Q: I’m new to triathlon and am just getting started with aero bars. So far, I’m having a hard time using them. I don’t feel safe in aero position outside, even more when there is wind. Are they really necessary, and if so what can I do to adapt?
As with most things in triathlon, it’s a matter of conditioning. In the case of aerobars, most beginners feel uncomfortable at first because they don’t like their hands being so far from the brakes. As you move outside and practice getting down into them, stick to flat and open sections of the road to start and in races, non-technical sections of the course. Avoid them in sections with sharp turns, but also in certain sections of a descent. If you’re riding in groups, give yourself extra room behind other riders.
As for lack of stability, it’s important to understand that when you have a road bike, it’s not enough to add aero bars. To truly be stable in aero, your entire position needs to be rethought. Generally, the saddle should be positioned further (and in some cases higher) to increase the clearance between the legs and your torso.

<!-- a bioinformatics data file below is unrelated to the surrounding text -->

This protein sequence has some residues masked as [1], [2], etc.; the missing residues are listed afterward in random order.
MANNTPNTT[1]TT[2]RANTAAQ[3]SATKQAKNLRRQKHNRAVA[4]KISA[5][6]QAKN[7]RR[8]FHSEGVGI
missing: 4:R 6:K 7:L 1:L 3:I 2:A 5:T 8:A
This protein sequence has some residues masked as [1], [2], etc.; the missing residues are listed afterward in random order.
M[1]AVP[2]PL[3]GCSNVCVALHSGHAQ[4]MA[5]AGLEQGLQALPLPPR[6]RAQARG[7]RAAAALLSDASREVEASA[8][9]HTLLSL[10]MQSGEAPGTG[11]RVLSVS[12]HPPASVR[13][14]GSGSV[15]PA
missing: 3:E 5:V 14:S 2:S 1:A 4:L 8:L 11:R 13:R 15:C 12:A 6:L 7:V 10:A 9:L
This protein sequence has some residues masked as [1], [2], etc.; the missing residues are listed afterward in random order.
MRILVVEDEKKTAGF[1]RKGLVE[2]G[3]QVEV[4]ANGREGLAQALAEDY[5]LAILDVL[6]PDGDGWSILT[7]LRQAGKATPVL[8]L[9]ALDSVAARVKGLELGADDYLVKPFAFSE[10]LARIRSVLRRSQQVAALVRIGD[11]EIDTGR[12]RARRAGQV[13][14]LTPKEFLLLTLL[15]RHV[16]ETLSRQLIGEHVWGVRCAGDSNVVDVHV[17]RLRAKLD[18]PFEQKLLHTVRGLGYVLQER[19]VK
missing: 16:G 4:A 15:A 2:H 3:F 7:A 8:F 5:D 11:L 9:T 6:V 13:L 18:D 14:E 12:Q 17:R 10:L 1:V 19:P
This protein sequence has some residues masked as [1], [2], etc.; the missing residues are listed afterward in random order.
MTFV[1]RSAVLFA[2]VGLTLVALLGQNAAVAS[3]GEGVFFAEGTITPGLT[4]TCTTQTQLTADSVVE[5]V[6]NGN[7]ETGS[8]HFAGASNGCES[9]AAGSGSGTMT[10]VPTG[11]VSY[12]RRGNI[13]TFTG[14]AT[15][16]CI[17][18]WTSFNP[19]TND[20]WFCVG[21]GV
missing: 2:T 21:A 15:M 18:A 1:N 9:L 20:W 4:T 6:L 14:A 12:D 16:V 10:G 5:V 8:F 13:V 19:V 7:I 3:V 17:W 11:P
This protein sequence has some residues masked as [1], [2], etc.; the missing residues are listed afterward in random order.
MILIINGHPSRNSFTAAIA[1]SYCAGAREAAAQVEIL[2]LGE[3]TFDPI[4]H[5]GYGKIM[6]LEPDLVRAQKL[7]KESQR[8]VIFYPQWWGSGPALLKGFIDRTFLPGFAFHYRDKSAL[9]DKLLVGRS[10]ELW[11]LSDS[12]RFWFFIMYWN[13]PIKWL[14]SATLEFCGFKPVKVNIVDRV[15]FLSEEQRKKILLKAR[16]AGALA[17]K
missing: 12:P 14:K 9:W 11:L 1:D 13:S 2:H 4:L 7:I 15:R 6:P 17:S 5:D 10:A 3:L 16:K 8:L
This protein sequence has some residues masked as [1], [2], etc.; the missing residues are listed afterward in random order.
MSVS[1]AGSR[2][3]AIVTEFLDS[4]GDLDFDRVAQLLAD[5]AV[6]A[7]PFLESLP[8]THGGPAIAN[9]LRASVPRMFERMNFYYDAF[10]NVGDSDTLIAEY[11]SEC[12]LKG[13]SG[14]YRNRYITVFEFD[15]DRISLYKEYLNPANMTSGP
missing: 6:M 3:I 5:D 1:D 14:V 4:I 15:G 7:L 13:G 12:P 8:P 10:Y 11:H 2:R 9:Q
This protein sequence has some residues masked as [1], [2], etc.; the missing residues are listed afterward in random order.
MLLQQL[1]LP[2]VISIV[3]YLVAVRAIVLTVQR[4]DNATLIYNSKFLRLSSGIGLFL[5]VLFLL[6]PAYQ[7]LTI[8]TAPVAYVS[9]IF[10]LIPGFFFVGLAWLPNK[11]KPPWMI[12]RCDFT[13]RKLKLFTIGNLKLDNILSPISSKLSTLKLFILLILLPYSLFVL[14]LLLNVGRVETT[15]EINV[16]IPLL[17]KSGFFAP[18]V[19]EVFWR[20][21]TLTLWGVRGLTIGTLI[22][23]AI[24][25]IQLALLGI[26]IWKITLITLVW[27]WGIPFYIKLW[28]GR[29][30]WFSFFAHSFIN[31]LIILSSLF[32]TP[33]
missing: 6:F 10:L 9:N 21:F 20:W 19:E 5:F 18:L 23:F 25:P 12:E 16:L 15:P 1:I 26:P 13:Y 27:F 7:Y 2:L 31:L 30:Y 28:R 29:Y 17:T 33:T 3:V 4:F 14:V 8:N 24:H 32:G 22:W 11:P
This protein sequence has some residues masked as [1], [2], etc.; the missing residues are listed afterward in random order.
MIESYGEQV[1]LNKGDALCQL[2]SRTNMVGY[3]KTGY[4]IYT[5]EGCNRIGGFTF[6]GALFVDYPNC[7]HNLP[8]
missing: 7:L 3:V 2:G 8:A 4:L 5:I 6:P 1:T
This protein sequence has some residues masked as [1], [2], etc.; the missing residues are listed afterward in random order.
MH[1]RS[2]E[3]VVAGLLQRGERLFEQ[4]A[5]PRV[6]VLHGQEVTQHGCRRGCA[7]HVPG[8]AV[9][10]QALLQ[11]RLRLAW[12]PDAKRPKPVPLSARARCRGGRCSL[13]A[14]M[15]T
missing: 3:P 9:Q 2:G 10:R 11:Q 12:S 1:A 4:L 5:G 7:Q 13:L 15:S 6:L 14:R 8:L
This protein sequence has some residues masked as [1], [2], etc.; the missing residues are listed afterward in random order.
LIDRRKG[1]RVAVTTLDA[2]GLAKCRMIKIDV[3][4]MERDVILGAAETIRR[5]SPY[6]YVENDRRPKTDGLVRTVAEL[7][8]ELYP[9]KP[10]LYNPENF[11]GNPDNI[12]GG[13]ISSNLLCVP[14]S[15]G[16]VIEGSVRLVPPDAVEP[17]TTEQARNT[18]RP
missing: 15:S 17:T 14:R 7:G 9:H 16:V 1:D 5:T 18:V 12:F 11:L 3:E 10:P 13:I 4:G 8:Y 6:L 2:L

The aero position requires different muscle memory. Many feel pain in the neck. This discomfort does not mean that your position is wrong, but that you’ll need to take time to adapt to it — it’s a progressive practice. For your first few rides of the season, spend good blocks of time up out of aero to give your back and shoulders a break.
In general, that common fear of losing control of the bike in aero is primarily caused by the wind. Again, it will take practice in safe conditions like open, flat stretches of road to get used to commanding your bike in the wind while in aero. Be sure to choose the right wheels to reduce this lateral force caused by the wind. For early rides in the season, new riders or those not who feel they don’t have great control of their TT bike should ride with normal training wheels and ease into using deep dish wheels throughout the season.
As for your last question — yes, aero bars are necessary to achieve optimal performance on the bike in triathlon. They amount to more than 5% aero gains. With a little practice in the right conditions, you’ll soon start to feel more comfortable in aero and on your way to a bike leg PB this season.